By Amber Jenkins
An interesting recent paper from Dr. Son Nghiem at NASA’s Jet Propulsion Laboratory and colleagues finds that the bottom of the Arctic Ocean controls the pattern of sea ice thousands of feet above on the water’s surface. The seafloor topography exerts its control not only locally, in the Bering, Chukchi, Beaufort, Barents and Greenland Seas, but also spanning hundreds to thousands of miles across the Arctic Ocean.
How? The seafloor influences the distribution of cold and warm waters in the Arctic Ocean where sea ice can preferentially grow or melt. Geological features on the ocean bottom also guide how the sea ice moves, along with influence from surface winds.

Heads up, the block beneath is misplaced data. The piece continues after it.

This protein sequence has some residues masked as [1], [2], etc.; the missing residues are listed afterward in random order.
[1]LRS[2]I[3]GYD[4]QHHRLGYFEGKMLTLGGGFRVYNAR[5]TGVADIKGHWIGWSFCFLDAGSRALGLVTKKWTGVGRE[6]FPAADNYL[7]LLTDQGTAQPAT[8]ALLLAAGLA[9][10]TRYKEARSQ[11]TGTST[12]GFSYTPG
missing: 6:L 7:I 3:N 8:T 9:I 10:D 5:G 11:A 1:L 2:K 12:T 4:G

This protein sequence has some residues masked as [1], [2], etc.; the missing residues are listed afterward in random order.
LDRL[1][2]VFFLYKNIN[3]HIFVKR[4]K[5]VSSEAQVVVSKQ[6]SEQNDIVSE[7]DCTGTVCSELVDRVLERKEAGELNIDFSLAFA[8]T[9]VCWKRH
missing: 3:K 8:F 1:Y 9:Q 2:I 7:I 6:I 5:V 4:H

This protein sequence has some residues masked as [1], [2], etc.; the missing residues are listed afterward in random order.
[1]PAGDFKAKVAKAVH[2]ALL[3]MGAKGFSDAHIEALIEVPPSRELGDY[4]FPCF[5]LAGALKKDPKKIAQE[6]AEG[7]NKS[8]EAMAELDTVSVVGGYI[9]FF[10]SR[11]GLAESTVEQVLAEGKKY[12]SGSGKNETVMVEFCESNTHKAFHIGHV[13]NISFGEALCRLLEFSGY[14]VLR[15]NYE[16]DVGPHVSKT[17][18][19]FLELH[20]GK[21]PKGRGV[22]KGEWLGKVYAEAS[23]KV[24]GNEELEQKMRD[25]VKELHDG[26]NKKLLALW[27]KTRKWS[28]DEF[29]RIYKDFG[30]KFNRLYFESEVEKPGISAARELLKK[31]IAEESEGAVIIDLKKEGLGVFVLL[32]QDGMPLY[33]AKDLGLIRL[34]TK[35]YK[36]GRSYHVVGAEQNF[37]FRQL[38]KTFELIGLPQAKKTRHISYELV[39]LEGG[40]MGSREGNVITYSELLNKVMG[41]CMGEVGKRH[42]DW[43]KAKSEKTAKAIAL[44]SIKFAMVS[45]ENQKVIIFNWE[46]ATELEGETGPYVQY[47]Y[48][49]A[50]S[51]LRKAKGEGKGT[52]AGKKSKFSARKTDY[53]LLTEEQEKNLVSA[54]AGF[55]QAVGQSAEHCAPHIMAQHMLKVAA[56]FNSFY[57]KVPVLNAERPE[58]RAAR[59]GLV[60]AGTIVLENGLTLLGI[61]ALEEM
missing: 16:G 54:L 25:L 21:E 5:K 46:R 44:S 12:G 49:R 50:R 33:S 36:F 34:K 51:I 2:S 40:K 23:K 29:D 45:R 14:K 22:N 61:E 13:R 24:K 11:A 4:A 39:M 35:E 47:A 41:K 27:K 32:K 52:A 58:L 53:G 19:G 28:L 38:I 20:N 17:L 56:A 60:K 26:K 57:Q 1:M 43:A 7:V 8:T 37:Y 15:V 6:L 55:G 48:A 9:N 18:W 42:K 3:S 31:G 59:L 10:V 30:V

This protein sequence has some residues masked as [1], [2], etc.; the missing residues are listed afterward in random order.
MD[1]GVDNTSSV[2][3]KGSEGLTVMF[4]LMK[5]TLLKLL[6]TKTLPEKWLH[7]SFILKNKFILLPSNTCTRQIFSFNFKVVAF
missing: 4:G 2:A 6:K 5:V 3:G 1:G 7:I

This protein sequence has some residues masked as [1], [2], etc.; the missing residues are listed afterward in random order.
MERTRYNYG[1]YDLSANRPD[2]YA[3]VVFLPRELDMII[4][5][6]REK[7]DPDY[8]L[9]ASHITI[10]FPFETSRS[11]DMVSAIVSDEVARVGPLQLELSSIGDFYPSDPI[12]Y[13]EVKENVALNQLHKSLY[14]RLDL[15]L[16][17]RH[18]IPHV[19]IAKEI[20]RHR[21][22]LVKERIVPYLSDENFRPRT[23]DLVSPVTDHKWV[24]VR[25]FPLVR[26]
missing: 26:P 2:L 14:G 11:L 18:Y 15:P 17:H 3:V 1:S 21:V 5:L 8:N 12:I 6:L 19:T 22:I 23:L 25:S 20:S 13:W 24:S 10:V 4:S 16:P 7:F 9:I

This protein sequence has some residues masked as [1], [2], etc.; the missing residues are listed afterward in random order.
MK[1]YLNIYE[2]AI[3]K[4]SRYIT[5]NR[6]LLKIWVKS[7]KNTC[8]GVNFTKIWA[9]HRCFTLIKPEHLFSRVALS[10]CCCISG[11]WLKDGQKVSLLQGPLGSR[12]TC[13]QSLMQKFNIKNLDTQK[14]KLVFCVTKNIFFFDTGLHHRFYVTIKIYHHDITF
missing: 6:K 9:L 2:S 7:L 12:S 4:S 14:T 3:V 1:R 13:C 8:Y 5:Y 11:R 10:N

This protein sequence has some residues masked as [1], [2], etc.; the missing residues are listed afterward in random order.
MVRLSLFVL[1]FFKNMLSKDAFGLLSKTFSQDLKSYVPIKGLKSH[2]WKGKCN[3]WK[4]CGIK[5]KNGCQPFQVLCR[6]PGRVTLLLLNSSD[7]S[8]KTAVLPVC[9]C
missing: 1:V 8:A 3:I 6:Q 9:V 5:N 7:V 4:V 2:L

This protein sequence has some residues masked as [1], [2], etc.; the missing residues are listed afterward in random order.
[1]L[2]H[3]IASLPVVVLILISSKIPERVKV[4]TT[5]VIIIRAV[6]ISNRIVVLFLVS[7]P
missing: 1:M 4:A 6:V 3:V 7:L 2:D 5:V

Interestingly, the study also links the bottom of the Arctic Ocean with cloud patterns up in the sky. The ocean bottom affects sea ice cover, which affects the amount of vapor coming from the surface of the ocean out into the air, which in turn influences cloud cover.
The researchers, who also come from NASA’s Goddard Space Flight Center, the Applied Physics Laboratory and the National/Naval Ice Center in the U.S., use sea ice maps taken from space with NASA’s QuickSCAT satellite, as well as measurements from ...